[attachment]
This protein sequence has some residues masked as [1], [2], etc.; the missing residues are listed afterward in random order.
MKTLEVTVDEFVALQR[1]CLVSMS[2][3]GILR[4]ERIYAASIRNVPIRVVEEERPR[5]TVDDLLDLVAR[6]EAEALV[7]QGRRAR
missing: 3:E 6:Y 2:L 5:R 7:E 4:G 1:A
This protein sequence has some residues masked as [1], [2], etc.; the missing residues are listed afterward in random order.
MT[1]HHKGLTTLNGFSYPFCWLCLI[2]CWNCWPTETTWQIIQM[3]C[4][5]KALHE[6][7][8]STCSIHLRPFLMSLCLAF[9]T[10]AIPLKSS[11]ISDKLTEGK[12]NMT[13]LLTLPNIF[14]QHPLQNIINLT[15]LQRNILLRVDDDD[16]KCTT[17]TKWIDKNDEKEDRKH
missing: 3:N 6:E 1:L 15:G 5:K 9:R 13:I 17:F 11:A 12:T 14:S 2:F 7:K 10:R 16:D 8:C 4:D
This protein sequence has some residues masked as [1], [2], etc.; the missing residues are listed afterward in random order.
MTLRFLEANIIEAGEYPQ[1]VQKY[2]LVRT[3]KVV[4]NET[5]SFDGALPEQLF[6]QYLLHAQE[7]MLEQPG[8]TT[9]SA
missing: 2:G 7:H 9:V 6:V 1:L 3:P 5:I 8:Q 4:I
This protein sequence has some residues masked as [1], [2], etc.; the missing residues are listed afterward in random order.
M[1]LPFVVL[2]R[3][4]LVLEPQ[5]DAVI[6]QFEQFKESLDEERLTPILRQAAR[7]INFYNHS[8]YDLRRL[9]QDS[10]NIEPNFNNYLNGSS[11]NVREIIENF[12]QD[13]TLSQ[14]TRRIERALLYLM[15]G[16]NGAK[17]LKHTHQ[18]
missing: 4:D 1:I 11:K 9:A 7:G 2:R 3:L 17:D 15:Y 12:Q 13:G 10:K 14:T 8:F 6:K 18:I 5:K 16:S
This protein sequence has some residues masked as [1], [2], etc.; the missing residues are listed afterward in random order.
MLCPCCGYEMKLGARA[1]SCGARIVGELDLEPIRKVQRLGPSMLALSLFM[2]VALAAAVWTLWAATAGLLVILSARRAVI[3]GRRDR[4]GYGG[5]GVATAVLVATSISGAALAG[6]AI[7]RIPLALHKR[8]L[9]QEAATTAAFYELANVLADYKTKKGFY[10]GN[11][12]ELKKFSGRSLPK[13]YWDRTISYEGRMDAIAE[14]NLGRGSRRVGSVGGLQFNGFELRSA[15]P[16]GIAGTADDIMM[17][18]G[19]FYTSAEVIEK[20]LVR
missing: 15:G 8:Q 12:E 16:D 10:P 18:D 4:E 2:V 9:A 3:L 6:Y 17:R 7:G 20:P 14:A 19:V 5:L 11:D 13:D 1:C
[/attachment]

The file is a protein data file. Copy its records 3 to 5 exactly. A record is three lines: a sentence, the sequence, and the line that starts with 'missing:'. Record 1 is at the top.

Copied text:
This protein sequence has some residues masked as [1], [2], etc.; the missing residues are listed afterward in random order.
MTLRFLEANIIEAGEYPQ[1]VQKY[2]LVRT[3]KVV[4]NET[5]SFDGALPEQLF[6]QYLLHAQE[7]MLEQPG[8]TT[9]SA
missing: 2:G 7:H 9:V 6:V 1:L 3:P 5:I 8:Q 4:I
This protein sequence has some residues masked as [1], [2], etc.; the missing residues are listed afterward in random order.
M[1]LPFVVL[2]R[3][4]LVLEPQ[5]DAVI[6]QFEQFKESLDEERLTPILRQAAR[7]INFYNHS[8]YDLRRL[9]QDS[10]NIEPNFNNYLNGSS[11]NVREIIENF[12]QD[13]TLSQ[14]TRRIERALLYLM[15]G[16]NGAK[17]LKHTHQ[18]
missing: 4:D 1:I 11:K 9:A 7:G 2:R 3:L 17:D 15:Y 12:Q 13:G 10:K 14:T 8:F 6:K 18:I 5:K 16:S
This protein sequence has some residues masked as [1], [2], etc.; the missing residues are listed afterward in random order.
MLCPCCGYEMKLGARA[1]SCGARIVGELDLEPIRKVQRLGPSMLALSLFM[2]VALAAAVWTLWAATAGLLVILSARRAVI[3]GRRDR[4]GYGG[5]GVATAVLVATSISGAALAG[6]AI[7]RIPLALHKR[8]L[9]QEAATTAAFYELANVLADYKTKKGFY[10]GN[11][12]ELKKFSGRSLPK[13]YWDRTISYEGRMDAIAE[14]NLGRGSRRVGSVGGLQFNGFELRSA[15]P[16]GIAGTADDIMM[17][18]G[19]FYTSAEVIEK[20]LVR
missing: 15:G 8:Q 12:E 16:D 10:P 18:D 4:E 2:V 9:A 3:L 6:Y 17:R 7:G 20:P 14:A 19:V 5:L 11:D 13:D 1:C